1. The bubbles in equities and cryptocurrencies, especially Bitcoin, floated dramatically higher this week. The comparisons between the current market behavior and the tech bubble in the 1990’s, just before it dramatically burst, grew much more pronounced this week. All eyes were on the monthly Non-Farm Payrolls report for indications on the Federal Reserve’s next move on interest rates.
2. The seasonally adjusted number of Americans filing initial claims for state unemployment dropped by 2,000 claims to a new level of 236,000 for the week ending December 2 from the previous week’s unrevised level. The four-week moving average of claims decreased by 750 to a new level of 241,500 from the previous week’s average. Claims submissions in the Virgin Islands continue to be severely impacted, Puerto Rico’s processing has apparently still not returned to normal, but continues to improve.
3. Friday’s Non-Farm Payrolls report (NFP) for November blew through economists’ expectations with the U.S. economy adding 228,000 jobs and the unemployment rate holding steady at 4.1 percent. Wage growth was muted once again, with average hourly earnings up only 2.5 percent on an annualized basis. A more thorough measure of joblessness that includes those workers that are discouraged and those holding part-time positions for economic reasons drifted higher to 8 percent, and the count of those not participating in the labor force moved higher by another 35,000 to 95.4 million. The report served to reinforce the view that the Federal Reserve will go ahead with another December interest rate hike when it meets next week.
4. The U.S. state of California caught fire again this week as the Santa Ana winds acted to accelerate 6 wildfires that continue to blaze their way across Southern California, mostly out of control. The fires in Northern California alone caused over $9 billion in insured losses earlier this year, according to the California Department of Insurance. The damage caused by the current infernos that are still raging across the south cannot even begin to be assessed until firefighters manage to bring them anywhere close to containment. The current blazes have destroyed at least 500 structures, threaten 23,000 homes and have forced the evacuation of 190,000 people as of late Thursday.
5. Tensions flared between Australia and China this week as Australian Prime Minister Malcolm Turnbull cited “disturbing reports about Chinese influence” when he announced proposals to limit foreign influence in domestic politics. Turnbull said “Foreign powers are making unprecedented and increasingly sophisticated attempts to influence the political process.” The Chinese embassy released its own statement saying “China has no intention to interfere in Australia’s internal affairs or exert influence on its political process through political donations” and went on to suggest that Australia reevaluate its relationship with China in “an objective, fair and rational manner” and to avoid making “irresponsible remarks to the detriment of political mutual trust” between China and Australia.
6. North Korea’s foreign ministry said this week that large scale military drills currently being carried out by the U.S. and South Korea, along with “confrontational warmongering” remarks by U.S. officials have pushed the Korean Peninsula to the brink of war. A foreign ministry spokesman said in a statement carried by North Korea’s official news agency, KCNA, that “The remaining question now is: when will the war break out? We do not wish for a war but we shall not hide from it.” U.S. Republican Senator Lindsey Graham reportedly urged the Pentagon to begin moving U.S. military dependents, such as spouses and children, out of South Korea, citing the growing potential for conflict.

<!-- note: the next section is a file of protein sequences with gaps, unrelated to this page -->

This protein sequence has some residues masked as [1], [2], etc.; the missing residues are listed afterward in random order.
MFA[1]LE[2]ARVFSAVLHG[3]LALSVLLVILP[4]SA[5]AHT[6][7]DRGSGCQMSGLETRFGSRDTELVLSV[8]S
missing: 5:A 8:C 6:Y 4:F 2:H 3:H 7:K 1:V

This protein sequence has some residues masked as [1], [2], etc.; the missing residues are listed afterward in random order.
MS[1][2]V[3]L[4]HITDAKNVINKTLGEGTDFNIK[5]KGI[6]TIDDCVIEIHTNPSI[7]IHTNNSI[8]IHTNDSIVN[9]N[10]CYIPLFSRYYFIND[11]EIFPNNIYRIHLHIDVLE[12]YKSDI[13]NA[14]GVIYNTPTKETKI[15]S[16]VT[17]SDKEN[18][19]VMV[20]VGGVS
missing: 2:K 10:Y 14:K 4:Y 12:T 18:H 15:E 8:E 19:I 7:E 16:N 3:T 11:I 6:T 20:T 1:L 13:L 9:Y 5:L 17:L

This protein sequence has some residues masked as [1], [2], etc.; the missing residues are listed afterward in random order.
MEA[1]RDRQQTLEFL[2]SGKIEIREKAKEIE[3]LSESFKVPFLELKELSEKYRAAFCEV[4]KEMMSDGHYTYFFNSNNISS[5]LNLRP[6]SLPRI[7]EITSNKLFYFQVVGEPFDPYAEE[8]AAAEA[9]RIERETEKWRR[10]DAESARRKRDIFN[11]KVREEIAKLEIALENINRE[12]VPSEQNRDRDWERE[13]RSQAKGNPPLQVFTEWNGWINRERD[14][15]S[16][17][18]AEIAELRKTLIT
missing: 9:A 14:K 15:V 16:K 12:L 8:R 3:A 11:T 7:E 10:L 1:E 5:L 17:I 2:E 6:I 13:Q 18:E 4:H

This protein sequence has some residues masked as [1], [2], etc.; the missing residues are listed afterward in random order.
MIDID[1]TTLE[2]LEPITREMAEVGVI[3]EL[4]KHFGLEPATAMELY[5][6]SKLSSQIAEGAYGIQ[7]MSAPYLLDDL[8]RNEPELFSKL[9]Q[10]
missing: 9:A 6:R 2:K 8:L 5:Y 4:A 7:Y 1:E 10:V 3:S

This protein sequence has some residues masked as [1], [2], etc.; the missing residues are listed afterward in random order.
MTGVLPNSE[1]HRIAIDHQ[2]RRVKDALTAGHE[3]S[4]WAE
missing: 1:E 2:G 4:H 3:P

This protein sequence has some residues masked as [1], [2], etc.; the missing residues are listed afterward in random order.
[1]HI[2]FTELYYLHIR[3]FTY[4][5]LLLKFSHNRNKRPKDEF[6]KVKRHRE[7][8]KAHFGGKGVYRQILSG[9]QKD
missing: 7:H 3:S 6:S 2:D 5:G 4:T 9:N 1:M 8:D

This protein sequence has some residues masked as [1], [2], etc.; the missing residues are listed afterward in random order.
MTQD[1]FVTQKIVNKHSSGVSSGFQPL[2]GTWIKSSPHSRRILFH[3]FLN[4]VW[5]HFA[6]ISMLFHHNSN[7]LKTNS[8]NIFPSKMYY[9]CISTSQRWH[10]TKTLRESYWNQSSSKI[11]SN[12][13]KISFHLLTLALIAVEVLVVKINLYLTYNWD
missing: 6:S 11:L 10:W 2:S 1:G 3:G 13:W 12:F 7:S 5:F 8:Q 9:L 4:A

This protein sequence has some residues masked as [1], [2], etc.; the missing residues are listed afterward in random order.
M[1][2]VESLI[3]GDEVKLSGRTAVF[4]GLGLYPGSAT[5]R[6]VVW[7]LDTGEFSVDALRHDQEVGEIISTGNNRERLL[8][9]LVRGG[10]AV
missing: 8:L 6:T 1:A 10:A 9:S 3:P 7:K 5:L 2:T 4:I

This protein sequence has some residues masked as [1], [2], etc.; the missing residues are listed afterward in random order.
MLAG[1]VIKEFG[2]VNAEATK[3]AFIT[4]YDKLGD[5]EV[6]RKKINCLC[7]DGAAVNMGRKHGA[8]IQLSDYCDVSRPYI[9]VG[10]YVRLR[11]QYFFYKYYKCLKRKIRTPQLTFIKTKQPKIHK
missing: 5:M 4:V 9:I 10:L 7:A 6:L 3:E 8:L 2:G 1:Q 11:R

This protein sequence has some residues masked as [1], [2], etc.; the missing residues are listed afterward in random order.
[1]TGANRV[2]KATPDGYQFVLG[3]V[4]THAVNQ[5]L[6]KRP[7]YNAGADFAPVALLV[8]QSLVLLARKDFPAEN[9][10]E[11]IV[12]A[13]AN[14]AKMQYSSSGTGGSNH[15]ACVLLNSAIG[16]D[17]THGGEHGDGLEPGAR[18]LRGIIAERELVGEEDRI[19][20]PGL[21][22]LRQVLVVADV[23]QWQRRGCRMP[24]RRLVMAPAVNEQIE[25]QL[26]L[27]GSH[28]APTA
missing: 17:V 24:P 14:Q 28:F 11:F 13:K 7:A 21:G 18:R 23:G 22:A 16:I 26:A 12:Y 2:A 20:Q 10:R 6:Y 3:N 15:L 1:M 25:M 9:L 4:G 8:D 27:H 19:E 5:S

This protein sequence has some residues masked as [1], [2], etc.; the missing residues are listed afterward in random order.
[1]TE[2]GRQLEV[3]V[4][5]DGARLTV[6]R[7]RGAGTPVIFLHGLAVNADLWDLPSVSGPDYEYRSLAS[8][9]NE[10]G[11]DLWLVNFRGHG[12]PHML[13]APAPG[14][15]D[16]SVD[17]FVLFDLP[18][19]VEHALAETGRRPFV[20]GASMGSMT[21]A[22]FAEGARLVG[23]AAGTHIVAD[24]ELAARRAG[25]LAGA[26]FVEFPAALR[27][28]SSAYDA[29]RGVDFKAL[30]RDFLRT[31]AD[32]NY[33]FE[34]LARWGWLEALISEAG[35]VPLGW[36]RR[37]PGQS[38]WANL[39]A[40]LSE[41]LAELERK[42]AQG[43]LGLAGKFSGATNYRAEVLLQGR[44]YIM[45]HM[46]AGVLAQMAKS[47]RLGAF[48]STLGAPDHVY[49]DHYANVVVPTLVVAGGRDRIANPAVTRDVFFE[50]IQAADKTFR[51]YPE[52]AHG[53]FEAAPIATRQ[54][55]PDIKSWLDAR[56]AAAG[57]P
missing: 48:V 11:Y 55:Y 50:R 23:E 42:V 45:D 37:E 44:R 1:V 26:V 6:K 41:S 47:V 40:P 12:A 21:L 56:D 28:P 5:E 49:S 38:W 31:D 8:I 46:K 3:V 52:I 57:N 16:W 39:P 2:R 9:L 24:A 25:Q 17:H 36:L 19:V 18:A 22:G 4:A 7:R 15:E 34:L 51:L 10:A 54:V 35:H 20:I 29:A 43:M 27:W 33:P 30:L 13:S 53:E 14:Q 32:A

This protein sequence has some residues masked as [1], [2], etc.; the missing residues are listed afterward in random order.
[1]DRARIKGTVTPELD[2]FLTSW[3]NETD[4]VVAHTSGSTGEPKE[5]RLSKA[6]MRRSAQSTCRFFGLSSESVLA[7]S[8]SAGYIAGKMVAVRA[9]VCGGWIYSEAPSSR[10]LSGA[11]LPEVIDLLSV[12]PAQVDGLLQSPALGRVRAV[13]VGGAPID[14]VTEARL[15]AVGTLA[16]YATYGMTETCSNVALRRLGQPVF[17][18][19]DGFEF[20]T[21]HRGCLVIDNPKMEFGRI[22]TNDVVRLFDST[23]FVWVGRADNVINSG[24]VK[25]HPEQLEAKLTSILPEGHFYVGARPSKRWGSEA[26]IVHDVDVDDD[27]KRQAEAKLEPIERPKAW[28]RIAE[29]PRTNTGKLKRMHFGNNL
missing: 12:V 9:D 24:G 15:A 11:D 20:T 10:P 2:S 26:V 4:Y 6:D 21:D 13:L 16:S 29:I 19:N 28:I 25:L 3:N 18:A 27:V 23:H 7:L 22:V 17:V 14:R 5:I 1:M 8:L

7. The U.S. Congress narrowly avoided another ill-timed government shutdown this week by passing a short-term spending bill that allows the U.S. government to remain operational through December 22. With so much attention focused on the tax reform bills making their way through the Senate and the House of Representatives, the fact that the current “continuing resolution” to fund the government was set to expire this week seemed to go largely unreported. The new two-week stopgap measure allows congressional leaders time to work on a longer-term spending bill called a “Continuing Resolution” that has been the debt-fueled tool of choice for keeping the U.S. government operational since the Obama administration first used it.
8. The bubble in Bitcoin blew up to ridiculous levels this week as the cryptocurrency passed the $19,000 mark. At one point, Bitcoin was gaining roughly $1,000 in value every hour. The cryptocurrency is set to begin Futures trading on Sunday and it appeared that investors were surging into the cryptocurrency in a gamble to make a “quick buck” before that event. On Friday, Bitcoin was back below $16,000 as media personalities and larger brokerage firms were sounding the alarms. Interactive Brokers’ (IB) founder Thomas Peterffy said on Thursday as he was discussing the upcoming futures trading of Bitcoin with CNBC’s “Fast Money” that “smaller brokerage firms will go bankrupt” and that such an event could “destabilize the clearing houses.” IB will allow traders limited access to the Bitcoin futures market, requiring a 50 percent margin and absolutely no ability to hold short positions. Peterffy commented on the sudden surge of investors rushing into the digital currency, saying “I’m extremely curious, this is an amazing thing. How silly people are, it is just amazing” and noted that he does not own any Bitcoin himself. The Futures Industry Association sent a letter to the Commodity Futures Trading Commission on Wednesday warning of the risks that clearing firms will be taking on once futures trading begins in the volatile digital currency arena. On Friday, CNBC’s Jim Cramer said “short selling is just going to annihilate people when you can start trading it. Once this thing starts trading the futures, they are just going to kibosh it. You’re going to see a lot of shenanigans.”
9. In Europe, Brexit talks finally reached a breakthrough moment between the United Kingdom and the European Union. Negotiators claimed on Friday that they had reached a crucial breakthrough, particularly on citizen’s rights, the Irish border and the “divorce bill” for the U.K., after 6 months of intense negotiations. This does not conclude the negotiation process, but it does allow the negotiators involved to move on to discussions of trade agreements and a “transition period” for unforeseen events that might crop up after the UK officially departs the EU. European Commission President Jean-Claude Juncker told reporters in Brussels on Friday morning that “we have now made the breakthrough we needed” and UK Prime Minister Theresa May added “we worked extremely hard this week” and noted that there had been “give and take” from both sides.